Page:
With regard to the European Union impulse on international policy and defence and the impulse around the ongoing trumping of the social economy and social Europe by brute market forces, I do not see any indication that any of this has changed fundamentally at a European Union level or in Ireland. Let us remember that the shape, nature and dynamic of the European project will largely be shaped by the dynamic of domestic politics. Despite the Taoiseach's assertion to the contrary I have no sense that there has been a strategic review of Ireland within the European project, despite Brexit, despite an avowed concern about the rise of the right and reactionary forces right across the Continent, and despite the fact that the lessons of disenfranchisement and the lessons of being left behind are writ large in the Brexit experience across the water. This is a dynamic that threatens in the most profound way the well-being economically, socially and politically of all of us who live on this island. Despite all of that the Government carries on and wilfully disregards all of the lessons that really ought to be learned. Brexit is a disaster. There is no good Brexit. I say this as someone who remains deeply critical of the direction of the European project. I believe it needs to change but Brexit was never the answer. Brexit is not the answer but it serves to provide lessons for us. I have no sense across the political establishment in the State that any of those lessons have been learned. I do not believe there is any appetite to learn those lessons. This is incredibly dangerous.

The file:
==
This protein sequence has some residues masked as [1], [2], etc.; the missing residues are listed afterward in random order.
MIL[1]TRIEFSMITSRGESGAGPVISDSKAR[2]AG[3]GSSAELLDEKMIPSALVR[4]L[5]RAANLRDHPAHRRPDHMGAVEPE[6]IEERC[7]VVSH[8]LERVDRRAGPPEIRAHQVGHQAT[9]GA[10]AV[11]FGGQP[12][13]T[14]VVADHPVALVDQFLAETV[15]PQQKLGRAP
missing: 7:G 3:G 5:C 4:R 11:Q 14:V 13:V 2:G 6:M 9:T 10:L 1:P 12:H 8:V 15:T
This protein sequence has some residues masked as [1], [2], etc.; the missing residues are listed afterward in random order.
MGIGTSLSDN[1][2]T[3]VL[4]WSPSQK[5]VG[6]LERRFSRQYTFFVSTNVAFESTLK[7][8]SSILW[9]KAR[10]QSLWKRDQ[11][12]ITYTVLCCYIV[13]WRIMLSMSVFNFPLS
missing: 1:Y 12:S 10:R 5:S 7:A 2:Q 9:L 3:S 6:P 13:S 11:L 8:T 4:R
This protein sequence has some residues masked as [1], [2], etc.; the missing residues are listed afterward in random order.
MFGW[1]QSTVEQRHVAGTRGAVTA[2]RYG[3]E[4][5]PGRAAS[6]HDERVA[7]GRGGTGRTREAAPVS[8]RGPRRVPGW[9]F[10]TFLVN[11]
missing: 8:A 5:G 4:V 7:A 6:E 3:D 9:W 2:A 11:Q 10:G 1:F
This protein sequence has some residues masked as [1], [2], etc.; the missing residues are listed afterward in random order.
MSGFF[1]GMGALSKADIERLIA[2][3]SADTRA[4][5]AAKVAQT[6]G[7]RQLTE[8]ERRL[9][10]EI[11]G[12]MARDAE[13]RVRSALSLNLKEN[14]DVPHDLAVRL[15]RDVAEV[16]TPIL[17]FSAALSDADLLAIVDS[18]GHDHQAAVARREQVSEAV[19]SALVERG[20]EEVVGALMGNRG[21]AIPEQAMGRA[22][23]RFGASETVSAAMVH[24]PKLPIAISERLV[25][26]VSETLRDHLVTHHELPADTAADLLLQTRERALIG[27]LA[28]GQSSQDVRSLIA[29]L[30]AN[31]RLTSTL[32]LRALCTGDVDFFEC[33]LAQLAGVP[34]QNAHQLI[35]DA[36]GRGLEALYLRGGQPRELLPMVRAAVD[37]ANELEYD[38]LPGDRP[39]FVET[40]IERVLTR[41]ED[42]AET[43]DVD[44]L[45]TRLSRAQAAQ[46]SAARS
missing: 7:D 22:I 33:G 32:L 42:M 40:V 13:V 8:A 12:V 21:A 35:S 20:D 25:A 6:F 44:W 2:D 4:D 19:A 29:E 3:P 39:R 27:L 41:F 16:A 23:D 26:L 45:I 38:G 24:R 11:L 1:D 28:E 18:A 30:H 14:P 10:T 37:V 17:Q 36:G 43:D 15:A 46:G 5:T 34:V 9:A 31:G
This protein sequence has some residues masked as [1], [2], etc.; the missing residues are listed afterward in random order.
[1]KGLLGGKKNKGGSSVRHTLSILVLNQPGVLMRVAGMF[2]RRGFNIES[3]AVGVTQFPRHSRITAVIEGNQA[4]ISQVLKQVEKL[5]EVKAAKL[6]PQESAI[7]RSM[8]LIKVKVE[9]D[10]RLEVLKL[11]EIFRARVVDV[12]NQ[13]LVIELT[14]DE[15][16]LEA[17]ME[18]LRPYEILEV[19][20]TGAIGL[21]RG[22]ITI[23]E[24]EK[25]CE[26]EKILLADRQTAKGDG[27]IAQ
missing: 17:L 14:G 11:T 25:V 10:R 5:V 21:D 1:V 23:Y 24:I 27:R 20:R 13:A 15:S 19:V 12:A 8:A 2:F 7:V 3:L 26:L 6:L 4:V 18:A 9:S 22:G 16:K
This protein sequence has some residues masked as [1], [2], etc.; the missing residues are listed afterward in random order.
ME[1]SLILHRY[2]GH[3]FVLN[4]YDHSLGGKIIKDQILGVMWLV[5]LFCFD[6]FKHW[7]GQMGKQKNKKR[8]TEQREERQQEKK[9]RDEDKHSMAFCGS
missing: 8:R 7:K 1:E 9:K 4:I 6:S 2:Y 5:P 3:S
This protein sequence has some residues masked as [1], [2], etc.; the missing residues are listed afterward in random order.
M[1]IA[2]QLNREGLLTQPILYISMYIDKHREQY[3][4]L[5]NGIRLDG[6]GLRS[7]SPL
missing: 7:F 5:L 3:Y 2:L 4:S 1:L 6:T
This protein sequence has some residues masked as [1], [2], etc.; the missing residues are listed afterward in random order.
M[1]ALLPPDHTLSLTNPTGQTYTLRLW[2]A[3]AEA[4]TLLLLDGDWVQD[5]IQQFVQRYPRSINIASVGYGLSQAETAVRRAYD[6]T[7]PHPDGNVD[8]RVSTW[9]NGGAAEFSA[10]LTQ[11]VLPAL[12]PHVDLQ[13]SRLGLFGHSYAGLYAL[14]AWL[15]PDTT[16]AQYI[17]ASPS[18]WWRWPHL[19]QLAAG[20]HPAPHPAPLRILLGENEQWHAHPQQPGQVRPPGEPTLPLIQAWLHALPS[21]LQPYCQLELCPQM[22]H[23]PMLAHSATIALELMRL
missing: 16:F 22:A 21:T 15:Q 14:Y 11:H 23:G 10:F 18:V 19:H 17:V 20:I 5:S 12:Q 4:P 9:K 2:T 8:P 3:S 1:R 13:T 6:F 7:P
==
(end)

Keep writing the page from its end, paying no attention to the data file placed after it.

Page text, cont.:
We now have a host of Tory leadership contenders who beat their chests and try to out-Brexiteer each other. At this stage each of them seems to have disregarded the withdrawal agreement and the backstop. All of them need to understand very clearly that the withdrawal agreement is the bottom line, that the Irish protocol is the bottom line and that they are even more delusional than we had first imagined if they think there will be a shift from that position. It is very important that our partners in the European Union also understand that very blunt and simple reality. I hope the Taoiseach will, as he has committed to doing, carry that very clear message to the European Union. The Government must now stand firm and the European Union must remain true to its word that without an agreed and legally enforceable backstop there will be no agreement. This is the simple, blunt message in the here and now which the Taoiseach must bring with him to Brussels.

It appears once again that we could be heading for a cliff edge with Brexit. All of this is depressingly familiar when we all look at the leadership contest within the Tory Party in Britain with, as Deputy McDonald referred to, all of the runners and riders setting out their stalls.

There are huge contradictions in what all the contenders are saying, including the front runner, Mr. Boris Johnson. We have all been here before. Two years ago we heard similar messages from Teresa May, trying to please those on all sides in her party, trying to be all things to all people and maybe taking the view that Europe or the Irish Government would blink when it came to the Border and the interests of the Irish people. That did not happen and we remained steadfast. While there has been a critical engagement between Opposition and Government on many aspects of Brexit, we have all pretty much remained on the same page regarding the need to protect the Border and the backstop and to ensure that Irish interests are fully protected. We cannot afford two more years of what has preceded this, namely, bickering within the Tory Party, politicians in Westminster not being able to sort out what they need to sort out, and all types of fantastical solutions that will not work for Ireland made by people who have no interest in or understanding of Ireland or the Border from an economic or political point of view. The Border was a deeply political issue previously but it was depoliticised to an extent as a consequence of the Good Friday Agreement and the other peace agreements.